Ferrari driver Carlos Sainz Jnr believes the incident between Lewis Hamilton and Max Verstappen at the Italian Grand Prix was “avoidable” but was inevitable whilst the two are fighting for a world championship title.
It’s the second time the two title protagonists have come together this season after the British Grand Prix and Hamilton and Verstappen were also involved in many near misses before then.
Yet, tension boiled over at Silverstone, with the duo colliding at high impact on the first lap of the race.
Verstappen was sent to hospital for checks after the 51G crash, with Hamilton handed a ten-second time penalty for causing a collision.
The fierce rivals collided for a second time at the Italian Grand Prix, as the two banged wheels at the famous chicane at Turn 1, with Verstappen bumping over the sausage kerbs and collecting Hamilton.
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The Red Bull was propelled into the air, landing awkwardly on top of Hamilton’s Mercedes, with the right-rear tyre hitting the seven-time world champions helmet.
In the aftermath, the Ferrari driver felt there was a clear driver at fault, but refused to name any names.
“From my point of view, the accident is pretty clear,” Sainz said. “I’m not going to go into detail, I’m not going to give you my opinion because I feel like there’s going to be some talk [about it] in the next driver meeting.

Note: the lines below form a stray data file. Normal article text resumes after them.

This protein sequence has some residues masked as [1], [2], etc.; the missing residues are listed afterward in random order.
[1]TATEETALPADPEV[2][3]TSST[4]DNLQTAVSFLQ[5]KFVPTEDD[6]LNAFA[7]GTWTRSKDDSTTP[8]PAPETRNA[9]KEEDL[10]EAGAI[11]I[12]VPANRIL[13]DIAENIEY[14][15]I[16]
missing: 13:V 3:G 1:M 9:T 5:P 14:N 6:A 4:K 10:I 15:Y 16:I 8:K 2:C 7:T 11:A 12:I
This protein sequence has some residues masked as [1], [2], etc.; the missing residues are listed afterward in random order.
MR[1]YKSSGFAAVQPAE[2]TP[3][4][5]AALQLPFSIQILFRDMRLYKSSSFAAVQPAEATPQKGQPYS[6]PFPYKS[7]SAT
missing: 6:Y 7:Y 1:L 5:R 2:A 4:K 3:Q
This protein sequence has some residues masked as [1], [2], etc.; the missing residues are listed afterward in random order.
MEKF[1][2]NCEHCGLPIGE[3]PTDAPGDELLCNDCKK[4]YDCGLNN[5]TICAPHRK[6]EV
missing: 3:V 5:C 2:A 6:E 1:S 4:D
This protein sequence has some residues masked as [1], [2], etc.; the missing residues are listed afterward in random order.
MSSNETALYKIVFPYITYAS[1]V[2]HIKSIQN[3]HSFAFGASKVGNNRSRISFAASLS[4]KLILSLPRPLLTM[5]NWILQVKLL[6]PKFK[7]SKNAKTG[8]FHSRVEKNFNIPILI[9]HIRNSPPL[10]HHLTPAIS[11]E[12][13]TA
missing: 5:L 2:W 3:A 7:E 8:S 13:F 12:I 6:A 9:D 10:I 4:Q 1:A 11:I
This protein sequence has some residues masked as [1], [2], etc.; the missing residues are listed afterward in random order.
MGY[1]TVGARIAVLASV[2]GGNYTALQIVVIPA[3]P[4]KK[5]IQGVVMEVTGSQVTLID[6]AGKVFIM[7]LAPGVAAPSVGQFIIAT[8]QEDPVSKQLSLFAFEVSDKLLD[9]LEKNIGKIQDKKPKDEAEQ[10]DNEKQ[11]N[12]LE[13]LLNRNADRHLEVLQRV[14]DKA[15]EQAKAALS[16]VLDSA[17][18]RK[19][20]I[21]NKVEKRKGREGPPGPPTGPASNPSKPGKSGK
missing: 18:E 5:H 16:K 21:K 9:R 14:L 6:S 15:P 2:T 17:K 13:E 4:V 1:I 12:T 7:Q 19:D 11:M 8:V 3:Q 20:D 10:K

“I think it is always avoidable. I think two don’t crash if one doesn’t want [to].
“They are fighting for a championship. You’re more exposed to these kinds of incidents [in that scenario], like we’ve seen in the past.
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“I guess it’s a natural thing in Formula one, two guys that are fighting for the championship tend to collide more often than not.”
Hamilton was left with a “sore neck” in the aftermath, complaining of a “huge headache” but praised the halo for saving his life.
The seven-time world champion flew straight out to New York on Sunday to attend the Met Gala, in which he showcased emerging black designers but added he would be getting checked by a specialist before Sochi.
“His rear wheel landed on my head,” he said.
“I think the rear wheel landed on it, the Halo, and I think the most cambered part of the inside of the tyre landed on my head.
“I think I’m just going to be travelling these next days, but I probably will need to get to see a specialist just to make sure I’m good for the next race because it’s getting tighter and tighter. But I’ll live.”
Verstappen still holds a five-point lead heading to the Russian Grand Prix with just eight races remaining of the 2022 season, as Hamilton looks to claw back precious points in Sochi.